Edit May 16, 2018: For updated and added reviews and content, visit my new website Lit Lovers & Corset Laces.
Unlike other book reviews that I've done in the past, I don't really need to give a synopsis of Jane Eyre's Husband. Most visitors of this blog have read Jane Eyre before, so the only real synopsis you need is that it's a retelling of that story told mostly from Rochester's point of view. I say "mostly" because it does shift to different characters' perspectives, but the plot stays focused on Rochester just as it should be.
Key things I loved:
The different shifts in perspective work to the book's advantage because the reader gets the benefit of becoming more acquainted with other characters from Jane Eyre. For example, I was extremely happy to see Dr. Carter find his way to the forefront of the book during the time period in which Rochester is struggling for life after being injured in the fire.
The book is divided into three parts. The first is Rochester’s life before Jane which gives the full explanation of his marriage to Bertha as well as his mistresses. The second is about his time with Jane that goes hand in hand with Jane Eyre. The third part dwells on the time after their marriage. The division was actually kind of necessary, because without these separate parts the book might have been too overwhelming due to its rather large length. Still, I liked the division because I felt like it gave me the full extent of Rochester’s progression through life.
Tara Bradley mastered the art of preserving the sanctity of the source material while also bringing in a modern edge to the story. I read another Jane Eyre spin-off called Rochester and it dwelled SO much on the sexual aspect of Jane and Rochester’s relationship that it strayed significantly off the path of the source material and ruined it for me. Tara Bradley sticks faithfully to Jane Eyre in all the parts that the original novel has already laid out for us. However, she takes appropriate liberties in parts one and three so that the reader’s imagination is still awakened.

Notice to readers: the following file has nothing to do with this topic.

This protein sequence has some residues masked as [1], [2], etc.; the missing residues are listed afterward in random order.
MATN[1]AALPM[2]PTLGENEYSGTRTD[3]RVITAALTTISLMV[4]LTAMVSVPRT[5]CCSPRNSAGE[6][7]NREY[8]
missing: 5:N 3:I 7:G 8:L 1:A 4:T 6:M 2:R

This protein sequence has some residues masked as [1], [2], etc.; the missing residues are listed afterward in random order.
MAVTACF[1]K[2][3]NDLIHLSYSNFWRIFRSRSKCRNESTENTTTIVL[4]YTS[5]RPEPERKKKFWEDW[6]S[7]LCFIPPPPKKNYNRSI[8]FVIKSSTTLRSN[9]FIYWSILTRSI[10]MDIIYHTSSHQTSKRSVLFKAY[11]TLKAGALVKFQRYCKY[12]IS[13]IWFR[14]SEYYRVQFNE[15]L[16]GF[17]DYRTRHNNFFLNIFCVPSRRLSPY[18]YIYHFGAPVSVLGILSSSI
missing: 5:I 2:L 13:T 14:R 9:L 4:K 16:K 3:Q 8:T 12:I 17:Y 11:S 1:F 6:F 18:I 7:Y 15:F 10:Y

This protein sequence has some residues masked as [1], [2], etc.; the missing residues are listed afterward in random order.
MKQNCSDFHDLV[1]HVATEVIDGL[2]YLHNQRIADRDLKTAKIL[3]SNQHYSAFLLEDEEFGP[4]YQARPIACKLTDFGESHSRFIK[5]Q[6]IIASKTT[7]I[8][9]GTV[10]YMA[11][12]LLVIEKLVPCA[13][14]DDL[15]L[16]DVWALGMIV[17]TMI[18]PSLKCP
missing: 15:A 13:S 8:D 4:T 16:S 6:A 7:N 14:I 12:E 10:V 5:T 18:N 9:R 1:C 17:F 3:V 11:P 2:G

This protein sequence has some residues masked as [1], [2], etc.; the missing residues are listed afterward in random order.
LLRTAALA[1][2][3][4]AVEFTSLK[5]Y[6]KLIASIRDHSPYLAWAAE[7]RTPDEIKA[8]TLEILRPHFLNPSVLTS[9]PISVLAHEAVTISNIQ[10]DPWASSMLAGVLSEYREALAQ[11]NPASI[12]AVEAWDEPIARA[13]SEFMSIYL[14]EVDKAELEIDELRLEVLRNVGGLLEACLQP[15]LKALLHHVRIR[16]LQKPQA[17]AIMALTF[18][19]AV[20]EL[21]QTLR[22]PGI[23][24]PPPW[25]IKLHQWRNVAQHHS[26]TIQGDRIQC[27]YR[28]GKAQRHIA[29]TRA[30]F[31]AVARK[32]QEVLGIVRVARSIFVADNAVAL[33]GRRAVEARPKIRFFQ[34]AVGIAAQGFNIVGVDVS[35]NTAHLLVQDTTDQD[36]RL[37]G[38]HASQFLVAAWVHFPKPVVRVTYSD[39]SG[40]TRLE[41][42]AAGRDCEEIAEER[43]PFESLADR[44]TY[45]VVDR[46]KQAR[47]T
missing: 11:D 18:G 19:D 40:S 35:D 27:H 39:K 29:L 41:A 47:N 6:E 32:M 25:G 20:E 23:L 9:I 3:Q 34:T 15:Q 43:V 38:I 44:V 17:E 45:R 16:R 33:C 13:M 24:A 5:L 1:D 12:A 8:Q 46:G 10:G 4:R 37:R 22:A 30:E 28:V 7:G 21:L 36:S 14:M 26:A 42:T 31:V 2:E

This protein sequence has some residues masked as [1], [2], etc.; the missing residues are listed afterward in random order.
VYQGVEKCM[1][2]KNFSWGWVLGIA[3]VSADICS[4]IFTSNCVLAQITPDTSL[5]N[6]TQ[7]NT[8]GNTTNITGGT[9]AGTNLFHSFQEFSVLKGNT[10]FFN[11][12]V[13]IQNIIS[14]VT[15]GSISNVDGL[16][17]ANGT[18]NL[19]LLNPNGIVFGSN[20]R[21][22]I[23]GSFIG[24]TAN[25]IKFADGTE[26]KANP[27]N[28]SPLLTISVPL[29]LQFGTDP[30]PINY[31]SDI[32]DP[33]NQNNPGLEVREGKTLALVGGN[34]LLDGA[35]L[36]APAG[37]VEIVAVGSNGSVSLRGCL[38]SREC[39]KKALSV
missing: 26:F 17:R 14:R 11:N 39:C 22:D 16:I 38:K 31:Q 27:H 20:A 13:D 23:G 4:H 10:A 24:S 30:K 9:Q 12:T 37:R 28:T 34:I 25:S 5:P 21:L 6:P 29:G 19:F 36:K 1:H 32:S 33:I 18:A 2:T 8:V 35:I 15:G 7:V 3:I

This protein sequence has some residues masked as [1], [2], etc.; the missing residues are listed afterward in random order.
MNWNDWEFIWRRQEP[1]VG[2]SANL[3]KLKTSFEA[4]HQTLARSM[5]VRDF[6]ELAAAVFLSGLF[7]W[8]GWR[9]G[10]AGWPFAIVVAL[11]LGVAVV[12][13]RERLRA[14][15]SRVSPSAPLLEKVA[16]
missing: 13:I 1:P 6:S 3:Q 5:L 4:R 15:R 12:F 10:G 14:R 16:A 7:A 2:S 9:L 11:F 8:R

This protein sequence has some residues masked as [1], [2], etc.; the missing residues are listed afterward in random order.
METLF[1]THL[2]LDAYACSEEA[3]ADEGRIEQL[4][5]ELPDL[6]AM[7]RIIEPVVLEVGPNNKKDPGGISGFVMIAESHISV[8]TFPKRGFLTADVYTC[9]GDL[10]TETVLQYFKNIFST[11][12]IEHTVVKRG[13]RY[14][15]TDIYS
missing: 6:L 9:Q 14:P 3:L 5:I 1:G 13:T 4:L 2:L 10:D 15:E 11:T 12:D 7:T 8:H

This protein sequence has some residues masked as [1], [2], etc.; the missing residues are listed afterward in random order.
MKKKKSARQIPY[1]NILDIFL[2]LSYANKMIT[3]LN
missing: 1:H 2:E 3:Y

I never got bored. Not once. At all. Almost every book I’ve ever read has at least a tiny dry area where you might be a little tempted to fast forward a few pages. This is the first book where I made it a POINT to read every.single.word. Some areas even I read more than twice because they were so gripping!
Overall, “gripping” is the exact word to use when describing Tara Bradley’s masterpiece. Somehow this author has an amazing gift of translating emotions from a page into the reader’s very heart. I FELT myself witnessing Rochester’s journey as if I was there for myself. I experienced full force the same emotions that he was experiencing, ESPECIALLY in Rochester’s moments of despair. To me, any author can write about love and romance, but it takes true talent to be able to convey the full extent of a breaking heart to a reader. Bradley’s genius exhibits itself to the fullest in Rochester’s angst, not just in his moments of pleasure. That’s what makes Jane Eyre’s Husband the masterpiece that it is. To me, the whole point of Rochester’s personal story is that he’s burdened by misery for most of it until he meets Jane. The reader can’t be touched by the relationship he finds with Jane until they fully understand the hopelessness of his situation without her. Bradley understands this and executes accordingly. I cried countless times while reading this novel. The great thing is that they were tears of joy AND sadness, and not just one or the other.
To all Jane Eyre fans:
I know in just another post I abused eBooks and basically called them the root of all evil, but I’m telling you now that you HAVE to purchase this book. I downloaded the kindle software to my PC and you should too, just for the pleasure of reading Jane Eyre’s Husband.
To Tara Bradley if you’re reading this:
You are an artist! I hope to read more from you. I’m brutally honest and highly critical when it comes to anything having to do with Jane Eyre. It takes a lot to please me, and you absolutely blew me away with your writing.